January 30, 2010
January 28, 2010
In an email from a friend, I received the following list of butchered idioms, historical references, names, and sayings (sometimes the correct word, name or phrase is given after a dash or in parentheses):
In my browsings on the Web (long story) I came across this. (Long story, it’s an offshoot from http://www.livejournal.com/~bcampbell/ if you’re that interested.) I reproduce it here as it appears on the page.
Jackisms [21 Dec 2002|08:11pm]
I found this on the network at work. It was called ‘Jackisms’. I suppose jack is someone that works in whatever area that particular server was located in.
1. Between a rock and a hard roll.
2. Verennial disease.
3. LaBarrage – L’Auberge.
4. Tarantula downpour.
5. See if any other eligibilities are evolved (involved ) in this case.
6. If Cleopatra doesn’t come to Romeo.
7. Basket and Robbins.
8. A.I. – Alcoholics Anonymous.
9. Apptabit – APTAD
11. The plane we flew in was a 537 – Marked down from 737.?
January 25, 2010
On the Internet there is a plethora of practice material for the math portion (and science, reading, etc.) of the TAKS test. The Texas Education Agency, TEA, has made available pdf files of some recent tests and also has a number of tests archived. This material would be good for preparing for the TAKS test and for practicing algebra and geometry.
Pearson has made available some pdf files of study guides and has some online, interactive study guides. (If those links do not work, start on the TAKS Study Guides page, then click on “Interactive Study Guides,” or click on “Printed Study Guides” followed by “Study Guide PDFs.”)
January 23, 2010
January 22, 2010
See my 2009 post “Happy Birthday, Sir Francis Bacon.”
He is one that people interested in science and mathematics should study. I’d recommend that homeschoolers have their children read some of his works, when age- and developmentally-appropriate. If someone has not learned induction, they have not learned science.
Did you tackle that trouble that came your way
With a resolute heart and cheerful?
Or hide your face from the light of day
With a craven soul and fearful?
Oh, trouble’s a ton, or trouble’s an ounce,
Or a trouble is what you make it.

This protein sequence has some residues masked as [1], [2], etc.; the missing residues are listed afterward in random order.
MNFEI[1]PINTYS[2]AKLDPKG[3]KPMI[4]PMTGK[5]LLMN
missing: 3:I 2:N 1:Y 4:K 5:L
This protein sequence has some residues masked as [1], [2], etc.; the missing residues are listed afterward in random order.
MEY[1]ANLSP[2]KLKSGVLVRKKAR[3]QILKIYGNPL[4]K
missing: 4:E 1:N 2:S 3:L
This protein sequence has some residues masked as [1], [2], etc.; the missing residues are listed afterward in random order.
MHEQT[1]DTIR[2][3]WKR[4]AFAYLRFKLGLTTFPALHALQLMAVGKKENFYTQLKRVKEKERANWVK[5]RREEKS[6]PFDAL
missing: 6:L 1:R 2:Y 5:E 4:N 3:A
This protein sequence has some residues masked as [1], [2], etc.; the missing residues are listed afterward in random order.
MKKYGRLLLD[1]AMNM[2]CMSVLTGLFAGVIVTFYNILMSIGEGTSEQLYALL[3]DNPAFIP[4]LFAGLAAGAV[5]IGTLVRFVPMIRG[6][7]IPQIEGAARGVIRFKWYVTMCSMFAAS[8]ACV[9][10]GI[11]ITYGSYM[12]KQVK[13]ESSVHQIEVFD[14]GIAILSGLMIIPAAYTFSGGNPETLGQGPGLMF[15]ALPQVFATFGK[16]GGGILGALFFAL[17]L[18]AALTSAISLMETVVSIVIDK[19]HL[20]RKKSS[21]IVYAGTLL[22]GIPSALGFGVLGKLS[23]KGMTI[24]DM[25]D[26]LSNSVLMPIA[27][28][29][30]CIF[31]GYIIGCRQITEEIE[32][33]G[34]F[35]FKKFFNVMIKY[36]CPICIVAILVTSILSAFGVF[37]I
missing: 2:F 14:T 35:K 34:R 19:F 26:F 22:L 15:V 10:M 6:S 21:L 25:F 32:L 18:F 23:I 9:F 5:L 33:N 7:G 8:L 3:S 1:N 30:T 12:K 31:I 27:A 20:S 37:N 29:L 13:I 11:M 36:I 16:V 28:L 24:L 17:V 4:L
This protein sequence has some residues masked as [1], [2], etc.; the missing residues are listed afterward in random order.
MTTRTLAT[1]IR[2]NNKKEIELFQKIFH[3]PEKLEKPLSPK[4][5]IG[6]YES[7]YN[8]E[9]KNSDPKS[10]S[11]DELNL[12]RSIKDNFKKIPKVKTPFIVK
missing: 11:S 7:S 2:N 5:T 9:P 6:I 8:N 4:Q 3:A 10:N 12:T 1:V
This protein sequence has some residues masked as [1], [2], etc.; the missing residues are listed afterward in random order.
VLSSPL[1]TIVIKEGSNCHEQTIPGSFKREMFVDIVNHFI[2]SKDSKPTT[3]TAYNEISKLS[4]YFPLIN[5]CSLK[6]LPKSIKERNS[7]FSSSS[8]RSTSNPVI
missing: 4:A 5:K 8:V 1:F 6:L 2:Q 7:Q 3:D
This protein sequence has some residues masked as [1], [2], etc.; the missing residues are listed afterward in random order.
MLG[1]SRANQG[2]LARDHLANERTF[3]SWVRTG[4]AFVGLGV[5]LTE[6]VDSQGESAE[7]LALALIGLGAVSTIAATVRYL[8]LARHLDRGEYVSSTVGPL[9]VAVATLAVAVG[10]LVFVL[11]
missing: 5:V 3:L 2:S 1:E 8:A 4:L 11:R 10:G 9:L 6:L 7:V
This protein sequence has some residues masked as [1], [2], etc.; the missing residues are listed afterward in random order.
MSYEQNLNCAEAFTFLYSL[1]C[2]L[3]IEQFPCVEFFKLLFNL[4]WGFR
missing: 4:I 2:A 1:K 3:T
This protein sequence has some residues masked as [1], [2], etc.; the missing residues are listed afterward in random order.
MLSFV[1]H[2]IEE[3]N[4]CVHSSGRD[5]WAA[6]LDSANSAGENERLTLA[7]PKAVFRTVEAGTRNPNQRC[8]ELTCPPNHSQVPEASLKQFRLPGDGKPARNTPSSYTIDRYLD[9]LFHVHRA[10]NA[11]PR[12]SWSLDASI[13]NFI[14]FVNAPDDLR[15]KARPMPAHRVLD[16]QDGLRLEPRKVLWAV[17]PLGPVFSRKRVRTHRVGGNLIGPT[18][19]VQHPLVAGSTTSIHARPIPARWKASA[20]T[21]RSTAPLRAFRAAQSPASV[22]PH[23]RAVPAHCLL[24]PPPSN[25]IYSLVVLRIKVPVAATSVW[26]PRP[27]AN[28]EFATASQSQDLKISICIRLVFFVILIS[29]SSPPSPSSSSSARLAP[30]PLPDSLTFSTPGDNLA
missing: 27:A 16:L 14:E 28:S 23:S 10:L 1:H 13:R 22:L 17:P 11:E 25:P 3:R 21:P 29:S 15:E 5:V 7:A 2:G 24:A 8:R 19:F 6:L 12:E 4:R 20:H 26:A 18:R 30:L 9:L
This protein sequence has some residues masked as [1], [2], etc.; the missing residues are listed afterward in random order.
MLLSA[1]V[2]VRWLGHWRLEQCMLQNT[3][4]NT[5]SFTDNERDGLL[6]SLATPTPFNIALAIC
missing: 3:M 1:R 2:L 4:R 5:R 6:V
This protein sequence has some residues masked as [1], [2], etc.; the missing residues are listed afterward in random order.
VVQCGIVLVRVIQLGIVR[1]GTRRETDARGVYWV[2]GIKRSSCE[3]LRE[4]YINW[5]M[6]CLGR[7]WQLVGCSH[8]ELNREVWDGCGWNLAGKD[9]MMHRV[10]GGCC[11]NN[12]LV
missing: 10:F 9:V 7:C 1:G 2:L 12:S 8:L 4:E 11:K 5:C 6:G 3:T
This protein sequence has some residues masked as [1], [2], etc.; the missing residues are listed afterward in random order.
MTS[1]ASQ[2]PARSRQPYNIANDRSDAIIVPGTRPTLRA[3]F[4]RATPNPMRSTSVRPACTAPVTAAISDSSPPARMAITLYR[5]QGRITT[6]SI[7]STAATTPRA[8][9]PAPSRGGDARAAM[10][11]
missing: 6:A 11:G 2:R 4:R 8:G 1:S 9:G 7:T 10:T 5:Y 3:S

And it isn’t the fact that you’re hurt that counts,
But only how did you take it?
You are beaten to earth? Well, well, what’s that?
Come up with a smiling face.
January 21, 2010
See my 2009 post “Happy Birthday, Edgar Allan Poe.”
For the SAT and ACT takers, his material is good to read and study to learn about language, grammar, and style. His work is good to study for an education, in general.
“If I am not for myself, who will be for me? And when I am for myself, what am ‘I’? And if not now, when?”
Source: Wikipedia entry on Hillel the Elder.
Update (9:37 AM): This is a quote we should all take to heart. We should be principled and fundamentally independent in our thinking and in our pursuit of happiness, material prosperity, and life. Because life and reason are worth it. And we should take it serious now, not put it all off for some imaginary future time.
January 18, 2010
Update (1-21-10, 9:32 AM): I highly recommend that you be fluent with a graphing calculator for the tests. The test makers might say that the calculator might help, might not, and might slow you down, but they are talking to a general audience, including people who do not know how to use a calculator, people who are trying to use one they are unfamiliar with, and people who do not know how to use the graphing calculator effectively on the tests. The fact is that the calculator can make some of the questions, even some of the ones rated “hard,” virtually brainless; it makes it possible to get some easy points on the SAT, ACT, TAKS, and AP exams.
January 17, 2010
Born January 12, 2004, they are 6 years old now!!
Update (10-21-10, 9:40 AM): Added picture.